U.S. Supreme Court to decide whether anti-drug laws should apply to the medicinal use of marijuana

The U.S. Supreme Court is to decide whether anti-drug laws should apply to the medicinal use of marijuana.

On Monday 28th June 2004, the court agreed to hear an appeal filed by the U.S. Attorney-General, John Ashcroft. The appeal will push President Bush's stance prohibiting the use of marijuana "in all instances".

The Ashcroft v. Raich case came to the Supreme Court after the San Francisco-based 9th U.S. Circuit Court of Appeals ruled that a federal law outlawing marijuana does not apply to California patients whose doctors have prescribed the drug.

California and eight other states have legalized medical marijuana.

In most nations, marijuana is rarely prescribed by physicians due to its legal status. When prescribed, it is often prescribed as an appetite stimulant and pain reliever for terminal illnesses including cancer and AIDS. The medical use of marijuana is controversial and is dealt with under the article medical marijuana. See section on History for information on historical and other medical use.

Marijuana has been used for medicinal purposes since at least 2,000 years ago. Surviving texts from China, India, Greece and Persia confirm that its hallucinogenic properties were recognized, and the ancient doctors used it for a variety of illnesses and ailments. These included a whole host of gastrointestinal disorders, insomnia, headaches and as a pain reliever, frequently used in childbirth. The earliest recorded reference to medicinal marijuana is in the Ry-Va (ancient Chinese Pharmacopeia), believed to have been written in the 15th century BC. These ancient uses are well-documented, but are not proof that marijuana is a useful medicine.

Marijuana as a medicine was common throughout most of the world in the 1800s. It was used as the primary painkiller until the invention of aspirin. Modern medical and scientific inquiry began with doctors like O'Shaughnessy and Moreau de Tours, who used it to treat melancholia, migraines, and as a sleeping aid, analgesic and anticonvulsant.

By the time the United States banned the plant (the first country to do so), it was no longer extremely popular. The only opponent to the bill, The Marihuana Tax Act, was the representative of the American Medical Association.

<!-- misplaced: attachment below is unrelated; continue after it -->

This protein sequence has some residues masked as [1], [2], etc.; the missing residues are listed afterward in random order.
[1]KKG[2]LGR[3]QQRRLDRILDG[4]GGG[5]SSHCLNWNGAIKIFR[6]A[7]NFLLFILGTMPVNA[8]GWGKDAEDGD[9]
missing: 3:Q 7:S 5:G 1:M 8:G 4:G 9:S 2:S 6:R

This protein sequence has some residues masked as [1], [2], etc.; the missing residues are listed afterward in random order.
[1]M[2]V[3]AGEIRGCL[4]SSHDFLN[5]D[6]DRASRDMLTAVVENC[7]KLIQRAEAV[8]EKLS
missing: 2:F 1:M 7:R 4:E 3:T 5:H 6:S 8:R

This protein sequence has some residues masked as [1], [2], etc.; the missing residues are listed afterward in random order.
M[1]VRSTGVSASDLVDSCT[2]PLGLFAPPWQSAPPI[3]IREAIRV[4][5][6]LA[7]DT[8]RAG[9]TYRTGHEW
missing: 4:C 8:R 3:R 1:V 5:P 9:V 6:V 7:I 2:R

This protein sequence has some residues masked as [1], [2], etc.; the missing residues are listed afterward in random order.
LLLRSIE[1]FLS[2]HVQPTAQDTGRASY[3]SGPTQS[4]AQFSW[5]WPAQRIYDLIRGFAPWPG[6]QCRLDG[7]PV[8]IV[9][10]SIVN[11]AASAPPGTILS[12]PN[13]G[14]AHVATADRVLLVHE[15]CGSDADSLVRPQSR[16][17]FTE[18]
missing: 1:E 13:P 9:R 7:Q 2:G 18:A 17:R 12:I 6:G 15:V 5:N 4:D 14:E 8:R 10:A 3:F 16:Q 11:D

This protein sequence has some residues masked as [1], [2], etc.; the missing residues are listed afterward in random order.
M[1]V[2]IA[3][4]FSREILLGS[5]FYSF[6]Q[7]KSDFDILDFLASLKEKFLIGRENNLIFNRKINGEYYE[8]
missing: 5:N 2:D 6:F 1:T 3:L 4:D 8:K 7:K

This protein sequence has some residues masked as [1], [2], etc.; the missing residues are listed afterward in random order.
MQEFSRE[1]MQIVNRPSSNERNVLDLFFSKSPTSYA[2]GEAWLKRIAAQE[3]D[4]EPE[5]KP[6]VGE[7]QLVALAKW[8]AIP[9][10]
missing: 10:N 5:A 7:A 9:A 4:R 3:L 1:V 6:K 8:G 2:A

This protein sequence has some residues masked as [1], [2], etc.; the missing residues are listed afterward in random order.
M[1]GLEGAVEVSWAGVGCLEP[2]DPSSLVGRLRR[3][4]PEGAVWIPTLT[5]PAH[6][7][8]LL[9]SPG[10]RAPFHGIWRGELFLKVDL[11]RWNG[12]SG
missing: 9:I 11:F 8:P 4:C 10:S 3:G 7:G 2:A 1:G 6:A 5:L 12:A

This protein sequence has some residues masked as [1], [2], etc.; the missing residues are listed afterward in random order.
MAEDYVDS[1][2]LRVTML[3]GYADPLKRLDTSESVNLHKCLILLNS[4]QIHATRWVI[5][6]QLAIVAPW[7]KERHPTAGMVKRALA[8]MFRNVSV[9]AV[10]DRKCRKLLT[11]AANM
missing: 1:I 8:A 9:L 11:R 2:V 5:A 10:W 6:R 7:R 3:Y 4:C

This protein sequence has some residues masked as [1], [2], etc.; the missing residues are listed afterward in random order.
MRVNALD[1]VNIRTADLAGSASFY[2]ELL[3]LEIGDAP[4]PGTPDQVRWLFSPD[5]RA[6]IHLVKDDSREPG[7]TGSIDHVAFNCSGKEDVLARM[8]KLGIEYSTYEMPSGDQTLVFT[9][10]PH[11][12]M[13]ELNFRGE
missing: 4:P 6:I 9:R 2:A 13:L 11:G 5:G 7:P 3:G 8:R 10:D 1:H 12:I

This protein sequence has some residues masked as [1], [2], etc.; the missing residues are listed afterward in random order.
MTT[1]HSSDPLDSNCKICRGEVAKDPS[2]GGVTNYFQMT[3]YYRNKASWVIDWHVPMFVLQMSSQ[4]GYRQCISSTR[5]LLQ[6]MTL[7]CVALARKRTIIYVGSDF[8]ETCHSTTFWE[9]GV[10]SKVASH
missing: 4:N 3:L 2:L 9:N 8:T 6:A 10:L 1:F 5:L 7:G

Later in the century, researchers investigating methods of detecting marijuana intoxication discovered that smoking the drug reduced intraocular pressure. High intraocular pressure causes blindness in glaucoma patients, so many believed that using the drug could prevent blindness in patients. Many Vietnam War veterans also believed that the drug prevented muscle spasms caused by battle-induced spinal injuries. Later medical use has focused primarily around its role in preventing the wasting syndromes and chronic loss of appetite associated with chemotherapy and AIDS, along with a variety of rare muscular and skeletal disorders. Less commonly, marijuana has been used in the treatment of alcoholism and addiction to other drugs such as heroin and the prevention of migraines.

In 1972 Tod H. Mikuriya, M.D. reignited the debate concerning marijuana as medicine when he published "Marijuana Medical Papers 1839-1972".

Later in the 1970s, a synthetic version of THC, the primary active ingredient in marijuana, was synthesized to make the drug Marinol. Users reported several problems with Marinol, however, that led many to abandon the pill and resume smoking the plant. Patients complained that the violent nausea associated with chemotherapy made swallowing pills difficult. Smoked marijuana takes effect almost immediately, and is therefore easily dosed; many patients only rarely smoke enough to feel the mental effects, as this is usually far more than is necessary for the medical effects -- many complained that Marinol was more potent than they needed, and that the mental effects made normal daily functioning impossible. In addition, Marinol was far more expensive, costing upwards of several thousand dollars a year for the same effect as smoking a weed easily grown throughout most of the world. Many users felt Marinol was less effective, and that the mental effects were far more disastrous; some studies have indicated that other chemicals in the plant may have a synergistic effect with THC.

In addition, during the 1970s and 1980s, six US states' health departments performed studies on the use of medical marijuana. These are widely considered some of the most useful and pioneering studies on the subject.

Portions of this article are licensed under the GNU Free Documentation License. It uses material from the Wikipedia article "Medical Marijuana".


The opinions expressed here are the views of the writer and do not necessarily reflect the views and opinions of News Medical.
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